10 Things All Young Lady Bosses Can Learn From Motherhood
When I launched my start-up, I thought I was challenging myself in completely new ways. My background as a sociologist didn’t prepare me for tasks like drawing up a business plan, building a website, or hiring employees. As it turned out, though, an entirely different aspect of my life did prepare me: my years of experience raising kids.
If you’re a mom who’s dreamt about starting a new business, these 10 observations may encourage you to take the plunge and keep at it:
1. You work 24/7, and there’s no guarantee of success.
Kids and start-ups require your constant attention, yet even after you’ve done everything within your power to optimize success, it’s no guarantee. Just think about how many start-ups go belly up—and how many kids move back home in their 20s and still expect you to do their laundry.
2. There are no gold stars along the way.
Ever have a kid turn to you and say, “Wow, Mom, that was some Grade A, first-class parenting”? Didn’t think so. Likewise, there’s no one handing out gold stars for getting a company off the ground. Find gratification in the small stuff, such as a child remembering to say “thank you” or your business living to see another day.
3. You will lose some friends.
When you first had your baby, friends without kids may have drifted away, wondering how their engaging, curious friend got replaced by a baby-talking, fawning, sleep-deprived robot. Similarly, when you jump into start-up mode, every brain cell and spare moment is dedicated to succeeding. Soon you’ve lost any friends who survived your baby obsession. Don’t worry; you will survive the early years of playgroups and funding cycles thanks to new friends with same-age kids, and the support of other female entrepreneurs.
4. You can’t always be your best self.
Before having children, you might have vowed never to yell, use TV as a babysitter, or eat fast food. The sad truth is, you may end up doing all these things as a mom—even all at once: “Sit down, watch that show, and eat your nuggets!” Similarly, when you were employed, you may have checked off the things you’d never do if you were the boss. But before you know it, you may be asking employees to take pay cuts and put in long hours. Tough moments push all of us in directions that we have to work to counteract.
5. No amount of research will prepare you.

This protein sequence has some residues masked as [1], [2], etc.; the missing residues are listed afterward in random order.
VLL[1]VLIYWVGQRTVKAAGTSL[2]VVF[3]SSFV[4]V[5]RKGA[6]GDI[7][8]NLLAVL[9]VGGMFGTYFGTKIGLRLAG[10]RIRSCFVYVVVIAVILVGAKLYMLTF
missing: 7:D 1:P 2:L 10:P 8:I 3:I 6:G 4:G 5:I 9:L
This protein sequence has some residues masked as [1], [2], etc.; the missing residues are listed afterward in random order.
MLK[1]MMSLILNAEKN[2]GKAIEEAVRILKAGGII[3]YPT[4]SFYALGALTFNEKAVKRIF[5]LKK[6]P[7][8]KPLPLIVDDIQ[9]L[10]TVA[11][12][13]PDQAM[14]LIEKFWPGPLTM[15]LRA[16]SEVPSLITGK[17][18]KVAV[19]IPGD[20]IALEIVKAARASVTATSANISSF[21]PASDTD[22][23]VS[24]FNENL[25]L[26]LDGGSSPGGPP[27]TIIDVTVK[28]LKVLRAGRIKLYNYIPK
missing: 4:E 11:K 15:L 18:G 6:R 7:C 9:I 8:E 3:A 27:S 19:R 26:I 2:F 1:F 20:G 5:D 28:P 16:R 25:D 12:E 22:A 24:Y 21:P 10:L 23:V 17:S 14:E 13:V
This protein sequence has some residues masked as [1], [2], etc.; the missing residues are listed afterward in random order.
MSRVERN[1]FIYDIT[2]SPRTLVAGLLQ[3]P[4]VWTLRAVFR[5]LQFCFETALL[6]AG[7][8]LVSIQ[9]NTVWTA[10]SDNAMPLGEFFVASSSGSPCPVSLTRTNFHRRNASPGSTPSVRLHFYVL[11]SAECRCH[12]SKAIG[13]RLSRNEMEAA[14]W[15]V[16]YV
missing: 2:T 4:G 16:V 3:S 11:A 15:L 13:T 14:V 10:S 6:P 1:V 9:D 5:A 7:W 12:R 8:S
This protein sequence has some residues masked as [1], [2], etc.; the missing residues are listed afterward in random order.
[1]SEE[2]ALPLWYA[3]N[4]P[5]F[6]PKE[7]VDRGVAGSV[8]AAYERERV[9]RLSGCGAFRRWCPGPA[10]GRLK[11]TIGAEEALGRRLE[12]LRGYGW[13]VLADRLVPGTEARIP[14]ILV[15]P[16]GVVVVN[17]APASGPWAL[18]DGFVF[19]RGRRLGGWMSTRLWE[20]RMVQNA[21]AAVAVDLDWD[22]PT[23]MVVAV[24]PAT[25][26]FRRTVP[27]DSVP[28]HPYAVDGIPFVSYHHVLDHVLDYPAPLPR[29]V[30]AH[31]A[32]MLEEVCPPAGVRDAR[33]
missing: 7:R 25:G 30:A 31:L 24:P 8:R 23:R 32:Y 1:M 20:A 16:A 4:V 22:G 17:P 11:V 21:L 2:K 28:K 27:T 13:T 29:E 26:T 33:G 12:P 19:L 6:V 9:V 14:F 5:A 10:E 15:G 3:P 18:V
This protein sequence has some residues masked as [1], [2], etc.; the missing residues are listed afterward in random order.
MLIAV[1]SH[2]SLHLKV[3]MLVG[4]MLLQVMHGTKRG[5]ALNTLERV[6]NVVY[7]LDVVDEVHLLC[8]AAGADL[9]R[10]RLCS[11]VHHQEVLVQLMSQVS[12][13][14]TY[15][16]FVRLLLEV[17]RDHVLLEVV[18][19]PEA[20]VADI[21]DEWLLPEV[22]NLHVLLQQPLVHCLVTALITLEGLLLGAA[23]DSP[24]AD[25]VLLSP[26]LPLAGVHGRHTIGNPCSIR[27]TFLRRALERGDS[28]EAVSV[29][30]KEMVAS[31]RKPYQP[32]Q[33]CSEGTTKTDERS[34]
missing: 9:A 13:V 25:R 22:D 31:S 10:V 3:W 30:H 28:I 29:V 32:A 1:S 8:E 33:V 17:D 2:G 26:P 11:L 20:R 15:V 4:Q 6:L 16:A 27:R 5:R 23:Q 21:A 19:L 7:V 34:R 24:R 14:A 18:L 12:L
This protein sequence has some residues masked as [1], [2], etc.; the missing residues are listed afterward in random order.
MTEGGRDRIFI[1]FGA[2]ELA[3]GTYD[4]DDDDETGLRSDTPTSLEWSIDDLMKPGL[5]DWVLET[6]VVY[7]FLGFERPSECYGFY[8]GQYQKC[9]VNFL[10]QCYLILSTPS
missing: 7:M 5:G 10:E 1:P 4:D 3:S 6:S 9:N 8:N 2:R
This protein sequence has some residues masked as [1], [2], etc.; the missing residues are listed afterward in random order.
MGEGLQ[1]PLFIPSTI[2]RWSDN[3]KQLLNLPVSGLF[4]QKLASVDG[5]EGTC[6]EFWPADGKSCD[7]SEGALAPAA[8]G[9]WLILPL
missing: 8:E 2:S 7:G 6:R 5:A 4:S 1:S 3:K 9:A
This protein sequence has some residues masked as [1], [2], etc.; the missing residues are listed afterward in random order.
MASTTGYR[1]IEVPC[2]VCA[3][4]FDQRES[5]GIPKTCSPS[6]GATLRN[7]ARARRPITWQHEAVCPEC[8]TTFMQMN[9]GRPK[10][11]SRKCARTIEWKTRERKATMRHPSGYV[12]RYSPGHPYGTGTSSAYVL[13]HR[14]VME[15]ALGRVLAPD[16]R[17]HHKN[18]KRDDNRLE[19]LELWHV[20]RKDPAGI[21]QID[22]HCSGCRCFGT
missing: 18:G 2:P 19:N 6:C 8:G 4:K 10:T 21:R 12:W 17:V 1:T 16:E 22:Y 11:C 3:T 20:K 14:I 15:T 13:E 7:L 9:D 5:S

No matter how many times you read What to Expect When You’re Expecting, you can never fully prepare to be in charge of a new human being. Because all babies are unique, moms have to figure out a lot on their own. Start-ups are the same: books and “helpful” essays on Medium won’t adequately prepare you for the journey. Ultimately, you figure out parenting techniques and a business model that are yours and yours alone.
6. Mistakes are 100% guaranteed.
Once, when I was proudly walking with my infant and toddler in a double stroller, it collapsed on them. They were OK, but it was a horrifying mom moment. From then on, of course, I made sure to check the safety latch. Similarly, I’ve made egregious mistakes in business that provided major moments of learning. Even if you’re feeling like a bad mom, there’s no option but to keep going—excellent preparation for the hits you’ll take when getting a business established. Terms like “crisis management” and “strategic planning” are fancy ways of saying that when the stroller collapses, you make sure it doesn’t happen again.
7. It’s personal.
You know that feeling when another kid is mean to your kid on the playground—the racing heart and surge of blood to your face? It’s the same with your business. When folks critique what you’ve thrown all your heart and money into, it’s personal. Stay away from those who, like the mean kid at the playground, want to see you fail.
8. Expect earfuls of unsolicited advice.
As a new mom, you learned to just nod and smile at unwanted baby advice, like when your neighbor explained that a little rum in the baby’s formula would improve their sleep. Similarly, when launching your start-up, you’ll be cornered by relatives and friends—usually male—who say things like, “So, what you gotta do is . . . ” or “Whatever you do, don’t . . . ” Just apply those time-tested mom deflection skills: Smile politely and move on.
9. Decision overload is unavoidable.
Sometimes, when my kids were very young, I’d long for a day when I didn’t have to make so many decisions about everything—what they wore, what they ate, what the rules were, and so on. Start-ups impose similar decision-making demands. After all, this is your baby, and every choice can feel like the difference between success and failure. Of course, when you look back at your kid and your business later on, this usually doesn’t turn out to be true. But in the thick of it, that’s how it feels, and that’s how you roll.
10. Adaptation is essential.
Start-ups, like kids, morph over time: We never really know exactly what path they’ll take and what they will become. The ability to change gears and adapt are essential to raising both healthy start-ups and healthy children. If you find out your kid has ADHD, you learn as much as you can about the challenges and make a plan. Similarly, in business, an initiative may prove less successful than you’d hoped. Stay calm and move on to Plan B.
Parenting with a full heart, creativity, and bravery equips moms with the emotional tools we need to start a business. The journey is rich and fulfilling. The result may delight or perplex others, but in the end, it’s still your baby and the apple of your eye.
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